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A guard dog is a dog employed to guard against, and watch for, unwanted or unexpected people or animals.

Both guard dogs and watch dogs bark to alert their owners of an intruder's presence and scare away the intruder. The watch dog's function ends here; a guard dog is capable of attacking or restraining the intruder. For example, livestock guardian dogs are often large enough and strong enough to attack and drive away predators such as wolves. In cases where intruders are more likely to be human, guard dogs are sometimes trained simply to restrain an intruder with his owner's guidance, as in Schutzhund or K9 Pro Sports training. Occasionally, guard dogs are trained to attack human intruders, though this practice might be locally illegal.

Some breeds (such as Keeshonden) are excellent watchdogs but not excellent guard dogs because they bark loudly to alert their masters of intruders but are not given to attack behavior. Similarly, even very small but attentive dogs (among a few other species) may function well as watchdogs.

Contents

Breeds

Breeds like this Doberman were specifically bred for guard duty.

Many of the now prominent guardian breeds such as Rottweilers started as farm dog types but then developed over many years into guard breeds. Some breeds, such as the Weimaraner and Rhodesian Ridgeback, were originally bred for hunting, but their large intimidating look and territorial instincts have helped them evolve into guard dogs in today's society. Others like Dobermans were specifically bred as guard dogs. Many of the below breeds have a greater amount of molossoid or mastiff DNA. This is confirmed by a DNA study done on >270 pure breed dogs. The study suggests that in the distant past thirteen ancient breeds broke off early on after which a group of mastiff style dogs were developed[1]. These dogs are grouped with the mastiffs Great Dane and Irish wolfhound. The Irish wolfhound (a traditional hunting guardian breed) has evidence that its population was nearly wiped out 200 years ago and its existing members descend from a very small group of dogs and thus it is a rebuilt breed, but evidently out of somewhat different building blocks[2]. Some people think that the Irish wolfhound contributed to the Great Dane.

The St. Bernard is also somewhat different from the mastiffs and is not in the molossoid group;[1] however, the Swiss mountain dogs are. The Moscow Watchdog thus likely inherits its guarding ability not from the St. Bernard but from its other major contributor, the Caucasian Ovcharka (no evidence other than speculation and the known breed characteristics). Great Danes are odd because they are not in the molossoid group[1] and traditionally behaved as though they should be.

The original Saint Bernard was used for alpine rescue in the Saint Bernard Pass by the monks. An avalanche killed off many of the dogs used for breeding. The Saint Bernards had to be bred with larger dogs such as mastiffs which gave it the large size and the guard dog instinct which the Saint Bernard has today.

It is claimed that female dogs tend to make better personal guardians than males, due to maternal instincts, but males are considered better for guarding property because of their greater territorial instinct.[3] Female protection dogs are much easier tend to train and learn at a faster rate. Less independent, they are adept at integrating into their new family and swiftly blend into any situation they are consigned to.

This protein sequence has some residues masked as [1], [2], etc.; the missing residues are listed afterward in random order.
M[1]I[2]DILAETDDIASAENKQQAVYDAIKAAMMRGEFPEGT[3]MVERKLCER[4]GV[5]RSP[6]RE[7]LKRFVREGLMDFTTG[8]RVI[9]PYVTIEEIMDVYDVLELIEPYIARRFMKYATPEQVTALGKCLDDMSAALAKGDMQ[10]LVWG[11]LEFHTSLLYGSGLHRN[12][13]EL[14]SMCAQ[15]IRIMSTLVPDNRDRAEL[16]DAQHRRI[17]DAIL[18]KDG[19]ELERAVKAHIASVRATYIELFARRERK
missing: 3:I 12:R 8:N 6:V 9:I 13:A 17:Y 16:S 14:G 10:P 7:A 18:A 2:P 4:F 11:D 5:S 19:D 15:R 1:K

The Jindo dog is widely used in civilian and military in South Korea.

The German Shepherd dog is widely used by the Metropolitan Police Force and private security companies in the UK[4].

List of breeds commonly used as guard dogs

Guard dogs, like this German Shepherd, may be trained to target the arms and legs, incapacitating—but not killing—intruders.

List of other guard dog breeds

Note some are not AKC, UKC, recognized and a few are not FCI recognized, but all at least have their own breed club.

Rare breeds

See also

References

  1. ^ a b c "Genetic Structure of the Purebred Domestic Dog" Science, 21 May 2004: Vol. 304. no. 5674, pp. 1160 - 1164. http://intl.sciencemag.org/cgi/content/full/304/5674/1160?ck=nck (Subscription required) Note: pay special attention to Figure 3 of the study.
  2. ^ "Genome sequence, comparative analysis and haplotype structure of the domestic dog" Nature 438, 803-819 (8 December 2005) | doi:10.1038/nature04338 http://www.nature.com/nature/journal/v438/n7069/full/nature04338.html
  3. ^ Willis, Malcolm B.. Genetics of the Dog. 
  4. ^ http://www.securityguarddogs.co.uk
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Simple English

Certain types of dogs are used to keep their owners or their owners safe from danger. These dogs are called guard dogs.

Contents

Different breeds

Different dog breeds can be used as guard dogs. A dog will sometimes bark at people it does not know and may alert its owner that way. Such dogs are called watchdogs and do not usually become a guard dog. Guard dogs may be trained to attack when given a command to do so.

Examples

Different breeds of dogs are bred for different reasons, and these dogs are sometimes used as guard dogs:

The reason for Guard Dogs

Lots of people want dogs to keep them safe or look after things, so they buy dogs that are trained to be guard dogs. Guard dogs have been trained by people to bark at strange people, and sometimes they even attack people that come near them.

Guard Dogs as Pets

Guard dogs are very important to people, but if you ever see a guard dog it is better to leave it alone as it might bark, bite or attack. This is the dogs’ job.


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